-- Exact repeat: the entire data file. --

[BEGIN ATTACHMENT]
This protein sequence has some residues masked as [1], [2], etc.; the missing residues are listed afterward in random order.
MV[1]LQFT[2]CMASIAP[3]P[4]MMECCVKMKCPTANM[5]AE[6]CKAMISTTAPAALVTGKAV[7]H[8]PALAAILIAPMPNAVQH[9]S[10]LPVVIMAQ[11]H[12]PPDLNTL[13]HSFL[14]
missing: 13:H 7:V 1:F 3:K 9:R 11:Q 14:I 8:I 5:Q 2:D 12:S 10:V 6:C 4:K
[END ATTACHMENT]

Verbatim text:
This protein sequence has some residues masked as [1], [2], etc.; the missing residues are listed afterward in random order.
MV[1]LQFT[2]CMASIAP[3]P[4]MMECCVKMKCPTANM[5]AE[6]CKAMISTTAPAALVTGKAV[7]H[8]PALAAILIAPMPNAVQH[9]S[10]LPVVIMAQ[11]H[12]PPDLNTL[13]HSFL[14]
missing: 13:H 7:V 1:F 3:K 9:R 11:Q 14:I 8:I 5:Q 2:D 12:S 10:V 6:C 4:K